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Will Our Grandchildren Have Paid Family and Medical Leave by 2043?

Sep 6, 2023 | Children, Future, Michigan, Political Parties, Politics, Well-being | 0 comments

Imagine it’s 2043. Your grandchildren are adults, but have not yet built up much savings. Do they or their spouse want to spend a few months at home to bond with their newborn? Or do they have a cancer diagnosis and need to take six weeks off work to get their treatments started? Good luck with that.

Just like back in 2023, the U.S. is the only economically advanced country with no paid family and medical leave policy. So, if they or their spouse take the time off anyway, how will they live with one less paycheck? Will they run up their credit card debt? Take out a second mortgage on their home?

How do we know that the U.S. will still not have a paid family and medical leave program? It’s just a guess based on history. The first serious attempt to pass a program was the Family and Medical Insurance Act of 2013. After twenty years, Congress still has not taken action — even when Democrats controlled both chambers of Congress and the presidency in 2021. Why would the next twenty years be any different?

The state of paid family and medical leave today

While large majorities of American adults are in favor of a paid family and medical leave program, Congress seems unable to act. Since the Federal Government has deadlocked on this popular policy, the states have stepped up.

Thirteen states and the District of Columbia* have now enacted mandatory paid family leave programs. Four of the states – California, New Jersey, Rhode Island, and New York – have had programs in place for over five years.

The states that have stepped up are finding their programs are affordable and sustainable. California, the state with the longest experience, pays out more than 900,000 claims per year. One third of their claims are for family caregiving or child bonding while two thirds are for personal medical reasons. About 1 in 15 covered workers use the program per year. And – the good news — the entire cost including California’s disability program is financed with just 0.9% of payrolls.

Looking forward – Will Michigan be next?

The spread of state-based paid family and medical leave programs is accelerating. Beginning in California in 2002, It took 14 years for the first 4 states to enact programs. Then just 7 years for the next 10 states. Michigan may be the next.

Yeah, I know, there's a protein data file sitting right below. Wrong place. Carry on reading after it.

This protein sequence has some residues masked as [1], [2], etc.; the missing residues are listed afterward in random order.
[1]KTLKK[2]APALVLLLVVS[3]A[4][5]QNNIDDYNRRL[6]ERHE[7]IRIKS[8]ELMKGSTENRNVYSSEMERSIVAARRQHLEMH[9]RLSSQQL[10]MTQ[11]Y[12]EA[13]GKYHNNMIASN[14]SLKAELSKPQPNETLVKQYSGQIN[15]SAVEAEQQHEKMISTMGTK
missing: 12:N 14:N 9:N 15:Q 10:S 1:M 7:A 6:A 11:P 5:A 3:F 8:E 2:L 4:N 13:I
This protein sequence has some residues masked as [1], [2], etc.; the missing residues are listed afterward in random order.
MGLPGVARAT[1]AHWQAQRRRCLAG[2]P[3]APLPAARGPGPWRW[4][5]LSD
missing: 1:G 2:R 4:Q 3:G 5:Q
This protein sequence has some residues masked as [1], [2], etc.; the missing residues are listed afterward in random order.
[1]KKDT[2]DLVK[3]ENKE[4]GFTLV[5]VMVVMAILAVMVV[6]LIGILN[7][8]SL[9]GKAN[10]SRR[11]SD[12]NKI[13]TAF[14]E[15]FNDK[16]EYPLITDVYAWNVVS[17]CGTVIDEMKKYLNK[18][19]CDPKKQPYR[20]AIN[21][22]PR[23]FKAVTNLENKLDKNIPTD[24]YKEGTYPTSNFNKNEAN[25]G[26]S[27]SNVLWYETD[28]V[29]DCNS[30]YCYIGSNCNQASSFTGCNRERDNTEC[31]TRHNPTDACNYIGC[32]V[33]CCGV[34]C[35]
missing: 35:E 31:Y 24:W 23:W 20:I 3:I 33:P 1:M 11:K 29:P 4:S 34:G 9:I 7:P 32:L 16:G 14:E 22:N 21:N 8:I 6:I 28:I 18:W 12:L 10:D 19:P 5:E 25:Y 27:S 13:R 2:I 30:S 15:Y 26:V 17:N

Governor Gretchen Whitmer has called on the Michigan Legislature to pass a family and medical leave program this fall. Republicans first responded with an awkward criticism that it would amount to “summer break for adults.” Cooler heads prevailed later and a spokesperson for House Republicans said that they support paid family leave – just not this particular proposal.

Let’s take this spokesperson at his word. Michigan Republicans may have figured out that supporting paid family and medical leave is good politics, but they still have to keep their business constituents happy. Both the Michigan Chamber of Commerce and the Small Business Association of Michigan have come out against the proposal.

How can Republican legislators please voters who would like it and not upset their business supporters? The answer is don’t oppose – negotiate.

The Bipartisan Policy Center identifies fifteen decisions that states have to make on the design of their programs. These cover issues about who qualifies, what is covered, levels of payments, and funding mechanisms. If there are four reasonable alternatives for each of the fifteen issues, that offers 60 opportunities for negotiation and compromise.

Juggling these design decisions, the District of Columbia came up with a program that costs employees nothing and employers only 0.26% of payroll — yet it pays out 90% of a worker’s average weekly pay up to $1,049 (indexed for inflation).

Republicans in Michigan are at a decision point. They can choose to engage on the proposal and share credit for bringing paid family and medical leave to voters. Or, they can stonewall the governor’s proposal and let the Democratic majority take full credit with the voters.

What does the future hold for paid family and medical leave in the U.S.?

The trend is toward more and more state governments enacting paid family and medical leave programs, but — so far — only in states where Democrats are in control.* If your grandchildren live in a “blue” state in 2043 and have to take time off work, they probably will not have to run up credit card debt or take on that second mortgage. If they live in a “red” state, they will be out of luck unless Republicans change their ways. Will Republicans have figured out paid family and medical leave is good politics by 2043? We will see.

*California, New Jersey, Rhode Island, New York, District of Columbia, Washington, Massachusetts, Connecticut, Oregon, Colorado, Maryland, Delaware, Minnesota, Maine

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